The Israel Internet Association recently published a report on the protection of children’s privacy on the internet (“Report”). The Report focuses both on the current legal status of the protection of children’s privacy (in Israel and other jurisdictions) and on recommendation for an amendment to the Israel’s Protection of Privacy Law, 5741-1981 (“Protection of Privacy Law”). The main recommendation included in the Report is to specifically recognize the unique characteristics of children’s right to privacy, and significantly restrict the different uses that can be made of personal information collected from children.
The current privacy protection law in Israel does not specifically address children’s right to privacy, and the rules which apply to the infringement of such rights are derived from the general privacy protection laws as well as from legal capacity and guardianship laws. The general rule under the Protection of Privacy Law prohibits the infringement of a person’s right to privacy without his consent. With respect to minors, who are incapable of performing legal actions without their parents’ consent (according to the Legal Capacity and Guardianship Law, 5722-1962), any infringement of their right to privacy is subject to their parents’ consent. The Legal Capacity and Guardianship Law, however, provides an exception to the ability to void children’s actions which were not approved by their parents with respect to actions that are usually and customarily performed by children of the same age. This exception allows for broad interpretation on the scope of consent that children, of different ages, usually grant with respect to the use of their personal information generally, and on the internet specifically.
Aside from the general rules of the Protection of Privacy Law, several explicit children’s privacy rules exist under Israeli law. For example: a person who receives information regarding a child pursuant to his position at an educational institution is prohibited from disclosing or using such information; there is a prohibition on the publication or disclosure of identifying information of a child in negative contexts which relate to the child or any of his relatives directly (e.g. suicide attempt, the use of illicit substances etc.); the publication of a nude picture of a child over the age of five-years-old is prohibited and there are explicit rules on the matter of participation of children in television programs, in advertisements and in other commercial performances.
One of the main proposals included in the Report, is to amend the Protection of Privacy Law to include a specific recognition of children’s right to privacy, with a description of the rules to achieve this purpose. First, it is proposed to impose special obligations on entities requesting to collect personal information on children, and this to ensure that the consent given for such collection meets the criteria set forth in the case law for “informed consent”. Thus, for example, it is proposed that the entity collecting such information be obligated to: draft the wording of its request in a manner that is suitable for the age of the children addressed; that a warning be included with the request regarding the potential harm to privacy and its consequences as result of the use of personal information; to separate between the data collection request and a request for authorization to transfer the collected data to third parties and that reasonable efforts shall be dedicated to examine whether the necessary consent for the use of such information was obtained. Second, it is proposed that collecting information on children under the age of thirteen will be subject to their parents’ consent and to prohibit the use of such information for direct mailing purposes or for commercial advertisements targeting the children themselves. Third, it is proposed to allow the child or any person on his or her behalf, to revoke the consent for the collection of the personal information. This would also apply to adults who gave their consent for the collection of personal information when they were minors. Fourth, it is proposed to double the penalties provided under the law for the deliberate infringement of children’s right to privacy, as well as the statutory damages afforded for a child whose privacy has been infringed.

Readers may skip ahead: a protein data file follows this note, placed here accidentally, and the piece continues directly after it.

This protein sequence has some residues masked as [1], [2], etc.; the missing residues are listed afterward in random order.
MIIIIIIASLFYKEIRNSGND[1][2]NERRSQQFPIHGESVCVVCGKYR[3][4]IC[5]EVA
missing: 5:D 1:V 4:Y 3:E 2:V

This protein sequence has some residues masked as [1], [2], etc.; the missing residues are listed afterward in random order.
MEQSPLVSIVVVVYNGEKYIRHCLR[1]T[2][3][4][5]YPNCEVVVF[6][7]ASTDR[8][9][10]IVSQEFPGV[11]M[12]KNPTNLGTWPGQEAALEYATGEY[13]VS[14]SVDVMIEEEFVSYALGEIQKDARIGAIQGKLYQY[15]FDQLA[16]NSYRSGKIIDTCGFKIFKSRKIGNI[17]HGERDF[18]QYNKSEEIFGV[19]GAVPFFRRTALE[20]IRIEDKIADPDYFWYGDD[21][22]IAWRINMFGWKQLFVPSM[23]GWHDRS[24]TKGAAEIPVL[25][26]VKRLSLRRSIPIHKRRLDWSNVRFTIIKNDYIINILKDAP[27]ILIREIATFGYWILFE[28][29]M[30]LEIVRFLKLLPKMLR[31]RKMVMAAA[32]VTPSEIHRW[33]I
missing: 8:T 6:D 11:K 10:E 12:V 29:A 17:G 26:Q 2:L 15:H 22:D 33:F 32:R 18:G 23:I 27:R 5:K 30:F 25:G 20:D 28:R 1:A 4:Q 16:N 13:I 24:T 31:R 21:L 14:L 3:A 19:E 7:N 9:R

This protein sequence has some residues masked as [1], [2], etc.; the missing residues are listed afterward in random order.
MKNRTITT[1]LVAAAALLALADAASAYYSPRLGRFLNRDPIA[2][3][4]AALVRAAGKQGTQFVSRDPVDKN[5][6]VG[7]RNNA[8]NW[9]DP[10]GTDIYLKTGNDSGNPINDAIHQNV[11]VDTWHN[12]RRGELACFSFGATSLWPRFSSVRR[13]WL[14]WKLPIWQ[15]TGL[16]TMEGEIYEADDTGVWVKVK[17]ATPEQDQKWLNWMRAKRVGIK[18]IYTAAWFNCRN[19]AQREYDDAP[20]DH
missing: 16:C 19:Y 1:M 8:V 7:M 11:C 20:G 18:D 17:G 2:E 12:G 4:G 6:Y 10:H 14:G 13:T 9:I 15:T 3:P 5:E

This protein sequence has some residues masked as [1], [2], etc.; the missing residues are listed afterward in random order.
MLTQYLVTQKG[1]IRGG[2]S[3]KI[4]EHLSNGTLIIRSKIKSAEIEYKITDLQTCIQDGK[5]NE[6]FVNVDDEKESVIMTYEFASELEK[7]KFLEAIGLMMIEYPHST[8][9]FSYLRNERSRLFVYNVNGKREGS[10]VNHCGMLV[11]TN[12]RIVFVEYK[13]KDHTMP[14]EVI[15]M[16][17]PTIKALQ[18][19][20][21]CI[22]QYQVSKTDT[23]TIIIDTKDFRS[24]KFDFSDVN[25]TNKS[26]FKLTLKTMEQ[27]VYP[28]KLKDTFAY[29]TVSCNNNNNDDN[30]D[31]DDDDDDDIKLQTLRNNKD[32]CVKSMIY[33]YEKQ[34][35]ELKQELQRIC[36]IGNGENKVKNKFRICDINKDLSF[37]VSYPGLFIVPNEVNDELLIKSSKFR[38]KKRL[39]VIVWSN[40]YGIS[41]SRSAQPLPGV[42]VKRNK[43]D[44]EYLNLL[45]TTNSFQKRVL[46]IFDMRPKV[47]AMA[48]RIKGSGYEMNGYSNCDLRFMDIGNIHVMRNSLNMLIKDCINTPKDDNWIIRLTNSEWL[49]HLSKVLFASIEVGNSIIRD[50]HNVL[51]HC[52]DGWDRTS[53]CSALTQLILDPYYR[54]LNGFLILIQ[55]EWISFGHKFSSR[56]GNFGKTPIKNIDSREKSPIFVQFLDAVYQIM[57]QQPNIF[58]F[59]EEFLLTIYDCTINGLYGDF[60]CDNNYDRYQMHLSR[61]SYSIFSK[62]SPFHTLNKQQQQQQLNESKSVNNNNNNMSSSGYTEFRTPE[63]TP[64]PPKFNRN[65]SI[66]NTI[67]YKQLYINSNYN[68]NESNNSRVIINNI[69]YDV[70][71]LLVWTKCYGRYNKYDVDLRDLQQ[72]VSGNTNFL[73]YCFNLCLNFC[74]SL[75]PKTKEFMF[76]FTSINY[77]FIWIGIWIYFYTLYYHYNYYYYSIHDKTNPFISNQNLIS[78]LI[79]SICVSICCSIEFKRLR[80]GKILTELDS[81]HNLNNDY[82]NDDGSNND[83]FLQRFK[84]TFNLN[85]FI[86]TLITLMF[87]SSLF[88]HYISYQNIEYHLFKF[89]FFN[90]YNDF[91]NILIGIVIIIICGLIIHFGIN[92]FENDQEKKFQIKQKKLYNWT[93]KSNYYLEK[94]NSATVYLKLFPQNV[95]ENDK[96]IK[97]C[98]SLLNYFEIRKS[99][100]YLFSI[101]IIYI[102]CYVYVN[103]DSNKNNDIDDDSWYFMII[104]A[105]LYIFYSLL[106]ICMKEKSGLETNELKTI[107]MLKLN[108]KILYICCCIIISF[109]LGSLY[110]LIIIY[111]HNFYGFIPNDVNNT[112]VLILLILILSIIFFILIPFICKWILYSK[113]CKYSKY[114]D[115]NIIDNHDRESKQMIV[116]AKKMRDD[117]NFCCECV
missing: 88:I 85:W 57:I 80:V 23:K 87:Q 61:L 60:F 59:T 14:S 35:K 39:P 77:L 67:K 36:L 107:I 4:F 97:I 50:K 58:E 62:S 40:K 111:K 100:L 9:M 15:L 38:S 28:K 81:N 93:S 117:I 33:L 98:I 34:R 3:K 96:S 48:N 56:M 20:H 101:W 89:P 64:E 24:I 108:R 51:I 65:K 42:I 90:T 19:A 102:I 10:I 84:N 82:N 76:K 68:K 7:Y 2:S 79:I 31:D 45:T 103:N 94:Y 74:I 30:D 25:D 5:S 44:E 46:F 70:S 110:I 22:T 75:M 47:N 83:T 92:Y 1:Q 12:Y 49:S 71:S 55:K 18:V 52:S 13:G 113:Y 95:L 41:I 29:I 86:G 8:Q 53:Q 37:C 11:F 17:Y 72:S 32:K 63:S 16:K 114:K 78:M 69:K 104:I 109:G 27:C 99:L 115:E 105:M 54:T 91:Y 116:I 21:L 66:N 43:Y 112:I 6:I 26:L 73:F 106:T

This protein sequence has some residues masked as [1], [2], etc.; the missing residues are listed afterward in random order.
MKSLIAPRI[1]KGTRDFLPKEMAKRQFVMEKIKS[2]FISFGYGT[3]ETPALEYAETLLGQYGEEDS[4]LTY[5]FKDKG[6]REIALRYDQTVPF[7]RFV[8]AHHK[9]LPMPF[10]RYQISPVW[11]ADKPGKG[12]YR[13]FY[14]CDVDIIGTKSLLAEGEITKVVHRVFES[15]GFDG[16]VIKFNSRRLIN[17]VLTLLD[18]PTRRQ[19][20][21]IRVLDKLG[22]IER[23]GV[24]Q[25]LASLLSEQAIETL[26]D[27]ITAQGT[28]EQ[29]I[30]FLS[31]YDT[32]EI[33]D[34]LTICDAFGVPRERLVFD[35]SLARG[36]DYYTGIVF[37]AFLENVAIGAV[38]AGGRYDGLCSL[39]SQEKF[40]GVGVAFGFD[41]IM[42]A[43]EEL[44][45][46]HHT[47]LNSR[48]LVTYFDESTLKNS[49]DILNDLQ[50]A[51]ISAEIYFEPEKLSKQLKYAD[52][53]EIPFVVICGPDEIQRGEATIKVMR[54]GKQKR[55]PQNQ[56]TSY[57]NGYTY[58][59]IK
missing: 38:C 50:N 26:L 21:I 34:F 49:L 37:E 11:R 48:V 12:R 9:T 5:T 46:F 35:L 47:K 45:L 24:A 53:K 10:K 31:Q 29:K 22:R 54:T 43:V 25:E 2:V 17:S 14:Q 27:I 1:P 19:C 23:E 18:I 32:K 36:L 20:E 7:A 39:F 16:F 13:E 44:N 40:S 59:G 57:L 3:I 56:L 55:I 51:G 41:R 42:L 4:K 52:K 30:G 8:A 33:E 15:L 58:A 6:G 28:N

The purpose of the Report is to advance explicit regulations of children’s right to privacy. According to the existing law, there is uncertainty with respect to the scope of the protection of such right, with respect to the validity of a child’s consent for the collection of his or her personal information and with respect to various uses of children’s names, pictures and likeness by commercial entities generally and on the internet specifically. Generally, the proposals included in the Report are consistent with the European General Data Protection Regulations which will enter into force in 2018 as well as the Children’s Online Privacy Protection Act (COPPA) in the United States. Therefore, such proposals, if accepted, may remove the existing uncertainty which is caused, among other reasons, by the difference between Israeli law and the law in parallel jurisdictions. However, as long as such specific regulations are not taking place, it is advised that entities collecting, processing and commercially using children’s personal information do so while taking all necessary precautions.
This update was written by Adv. Omri Rachum-Twaig
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Adv. Amit Dat | adat @ fbclawyers.com | +972.3.694.1320